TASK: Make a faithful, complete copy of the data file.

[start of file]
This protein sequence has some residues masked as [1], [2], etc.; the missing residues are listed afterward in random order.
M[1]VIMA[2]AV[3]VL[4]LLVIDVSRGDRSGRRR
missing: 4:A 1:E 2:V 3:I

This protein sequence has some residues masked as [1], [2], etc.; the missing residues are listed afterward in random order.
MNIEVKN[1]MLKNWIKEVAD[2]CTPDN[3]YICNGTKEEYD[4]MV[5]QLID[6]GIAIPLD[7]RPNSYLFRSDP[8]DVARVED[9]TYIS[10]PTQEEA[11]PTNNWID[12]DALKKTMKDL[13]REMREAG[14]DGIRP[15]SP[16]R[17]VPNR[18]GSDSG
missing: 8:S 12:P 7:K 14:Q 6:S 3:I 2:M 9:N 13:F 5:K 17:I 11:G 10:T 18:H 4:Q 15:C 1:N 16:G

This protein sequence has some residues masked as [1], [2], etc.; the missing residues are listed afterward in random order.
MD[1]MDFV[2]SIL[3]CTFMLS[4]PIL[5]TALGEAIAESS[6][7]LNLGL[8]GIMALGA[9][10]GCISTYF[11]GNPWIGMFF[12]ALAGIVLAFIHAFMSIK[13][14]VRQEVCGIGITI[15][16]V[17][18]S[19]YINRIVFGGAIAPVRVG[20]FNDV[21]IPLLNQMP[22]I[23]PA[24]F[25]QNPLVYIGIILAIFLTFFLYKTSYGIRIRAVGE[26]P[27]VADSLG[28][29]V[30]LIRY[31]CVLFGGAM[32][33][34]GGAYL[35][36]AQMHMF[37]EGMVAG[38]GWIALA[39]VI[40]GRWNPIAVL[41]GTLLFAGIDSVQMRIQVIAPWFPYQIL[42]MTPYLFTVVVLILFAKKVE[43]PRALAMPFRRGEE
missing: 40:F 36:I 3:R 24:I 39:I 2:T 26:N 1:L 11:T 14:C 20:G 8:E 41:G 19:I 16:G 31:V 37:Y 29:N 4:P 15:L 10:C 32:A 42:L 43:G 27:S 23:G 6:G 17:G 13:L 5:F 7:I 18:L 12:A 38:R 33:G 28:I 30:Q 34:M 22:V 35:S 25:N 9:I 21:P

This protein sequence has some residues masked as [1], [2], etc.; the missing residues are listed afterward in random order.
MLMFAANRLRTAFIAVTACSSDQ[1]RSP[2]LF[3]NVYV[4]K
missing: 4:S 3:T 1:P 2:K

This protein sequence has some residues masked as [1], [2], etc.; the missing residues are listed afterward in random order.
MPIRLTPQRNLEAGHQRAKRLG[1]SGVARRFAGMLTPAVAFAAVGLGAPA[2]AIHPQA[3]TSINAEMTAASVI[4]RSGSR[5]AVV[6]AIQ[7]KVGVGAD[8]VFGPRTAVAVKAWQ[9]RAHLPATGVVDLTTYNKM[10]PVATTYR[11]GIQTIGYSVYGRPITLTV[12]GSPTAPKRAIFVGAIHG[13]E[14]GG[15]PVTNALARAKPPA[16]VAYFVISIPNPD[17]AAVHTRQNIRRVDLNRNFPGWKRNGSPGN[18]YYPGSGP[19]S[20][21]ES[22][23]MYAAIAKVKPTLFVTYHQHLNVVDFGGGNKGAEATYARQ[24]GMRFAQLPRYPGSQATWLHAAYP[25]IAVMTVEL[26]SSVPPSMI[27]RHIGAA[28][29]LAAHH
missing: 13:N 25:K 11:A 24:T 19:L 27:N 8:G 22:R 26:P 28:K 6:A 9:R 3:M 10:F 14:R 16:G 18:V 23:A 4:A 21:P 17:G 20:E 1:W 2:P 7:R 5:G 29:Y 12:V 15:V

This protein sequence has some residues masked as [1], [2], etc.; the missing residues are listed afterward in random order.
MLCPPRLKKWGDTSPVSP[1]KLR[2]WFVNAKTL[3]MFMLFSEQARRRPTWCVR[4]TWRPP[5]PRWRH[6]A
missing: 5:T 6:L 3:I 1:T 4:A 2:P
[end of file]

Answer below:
This protein sequence has some residues masked as [1], [2], etc.; the missing residues are listed afterward in random order.
M[1]VIMA[2]AV[3]VL[4]LLVIDVSRGDRSGRRR
missing: 4:A 1:E 2:V 3:I

This protein sequence has some residues masked as [1], [2], etc.; the missing residues are listed afterward in random order.
MNIEVKN[1]MLKNWIKEVAD[2]CTPDN[3]YICNGTKEEYD[4]MV[5]QLID[6]GIAIPLD[7]RPNSYLFRSDP[8]DVARVED[9]TYIS[10]PTQEEA[11]PTNNWID[12]DALKKTMKDL[13]REMREAG[14]DGIRP[15]SP[16]R[17]VPNR[18]GSDSG
missing: 8:S 12:P 7:K 14:Q 6:S 3:I 2:M 9:N 13:F 5:K 17:I 11:G 10:T 18:H 4:Q 15:C 1:N 16:G

This protein sequence has some residues masked as [1], [2], etc.; the missing residues are listed afterward in random order.
MD[1]MDFV[2]SIL[3]CTFMLS[4]PIL[5]TALGEAIAESS[6][7]LNLGL[8]GIMALGA[9][10]GCISTYF[11]GNPWIGMFF[12]ALAGIVLAFIHAFMSIK[13][14]VRQEVCGIGITI[15][16]V[17][18]S[19]YINRIVFGGAIAPVRVG[20]FNDV[21]IPLLNQMP[22]I[23]PA[24]F[25]QNPLVYIGIILAIFLTFFLYKTSYGIRIRAVGE[26]P[27]VADSLG[28][29]V[30]LIRY[31]CVLFGGAM[32][33][34]GGAYL[35][36]AQMHMF[37]EGMVAG[38]GWIALA[39]VI[40]GRWNPIAVL[41]GTLLFAGIDSVQMRIQVIAPWFPYQIL[42]MTPYLFTVVVLILFAKKVE[43]PRALAMPFRRGEE
missing: 40:F 36:I 3:R 24:I 39:I 2:T 26:N 1:L 11:T 14:C 20:G 8:E 41:G 19:I 16:G 31:V 37:Y 29:N 4:P 15:L 10:C 32:A 42:L 43:G 27:S 23:G 6:G 17:G 13:L 5:F 7:I 18:L 12:A 38:R 33:G 28:I 30:Q 34:M 22:V 35:S 25:N 9:I 21:P

This protein sequence has some residues masked as [1], [2], etc.; the missing residues are listed afterward in random order.
MLMFAANRLRTAFIAVTACSSDQ[1]RSP[2]LF[3]NVYV[4]K
missing: 4:S 3:T 1:P 2:K

This protein sequence has some residues masked as [1], [2], etc.; the missing residues are listed afterward in random order.
MPIRLTPQRNLEAGHQRAKRLG[1]SGVARRFAGMLTPAVAFAAVGLGAPA[2]AIHPQA[3]TSINAEMTAASVI[4]RSGSR[5]AVV[6]AIQ[7]KVGVGAD[8]VFGPRTAVAVKAWQ[9]RAHLPATGVVDLTTYNKM[10]PVATTYR[11]GIQTIGYSVYGRPITLTV[12]GSPTAPKRAIFVGAIHG[13]E[14]GG[15]PVTNALARAKPPA[16]VAYFVISIPNPD[17]AAVHTRQNIRRVDLNRNFPGWKRNGSPGN[18]YYPGSGP[19]S[20][21]ES[22][23]MYAAIAKVKPTLFVTYHQHLNVVDFGGGNKGAEATYARQ[24]GMRFAQLPRYPGSQATWLHAAYP[25]IAVMTVEL[26]SSVPPSMI[27]RHIGAA[28][29]LAAHH
missing: 13:N 25:K 11:A 24:T 19:L 27:N 8:G 22:R 26:P 28:K 6:A 9:R 3:M 10:F 14:R 16:G 18:V 23:A 4:A 21:P 17:G 20:E 1:W 2:P 7:R 5:G 29:Y 12:V 15:V

This protein sequence has some residues masked as [1], [2], etc.; the missing residues are listed afterward in random order.
MLCPPRLKKWGDTSPVSP[1]KLR[2]WFVNAKTL[3]MFMLFSEQARRRPTWCVR[4]TWRPP[5]PRWRH[6]A
missing: 5:T 6:L 3:I 1:T 4:A 2:P